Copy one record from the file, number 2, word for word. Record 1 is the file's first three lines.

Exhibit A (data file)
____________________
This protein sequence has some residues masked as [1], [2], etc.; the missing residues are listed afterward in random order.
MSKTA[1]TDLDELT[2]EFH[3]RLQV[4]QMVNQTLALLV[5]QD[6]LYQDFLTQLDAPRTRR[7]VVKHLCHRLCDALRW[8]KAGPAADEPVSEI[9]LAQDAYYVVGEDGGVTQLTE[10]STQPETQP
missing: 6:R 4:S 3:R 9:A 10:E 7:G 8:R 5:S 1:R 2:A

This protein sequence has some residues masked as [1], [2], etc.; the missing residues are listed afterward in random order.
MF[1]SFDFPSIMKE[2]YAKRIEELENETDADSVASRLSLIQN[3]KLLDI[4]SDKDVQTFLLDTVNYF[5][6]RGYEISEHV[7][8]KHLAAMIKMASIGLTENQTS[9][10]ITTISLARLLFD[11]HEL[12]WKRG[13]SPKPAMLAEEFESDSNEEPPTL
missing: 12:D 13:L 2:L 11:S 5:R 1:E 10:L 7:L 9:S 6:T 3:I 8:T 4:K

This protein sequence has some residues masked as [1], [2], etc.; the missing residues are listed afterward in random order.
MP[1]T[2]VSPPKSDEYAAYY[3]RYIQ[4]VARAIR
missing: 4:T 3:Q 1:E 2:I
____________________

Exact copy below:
This protein sequence has some residues masked as [1], [2], etc.; the missing residues are listed afterward in random order.
MF[1]SFDFPSIMKE[2]YAKRIEELENETDADSVASRLSLIQN[3]KLLDI[4]SDKDVQTFLLDTVNYF[5][6]RGYEISEHV[7][8]KHLAAMIKMASIGLTENQTS[9][10]ITTISLARLLFD[11]HEL[12]WKRG[13]SPKPAMLAEEFESDSNEEPPTL
missing: 12:D 13:L 2:L 11:S 5:R 1:E 10:L 7:L 9:S 6:T 3:I 8:T 4:K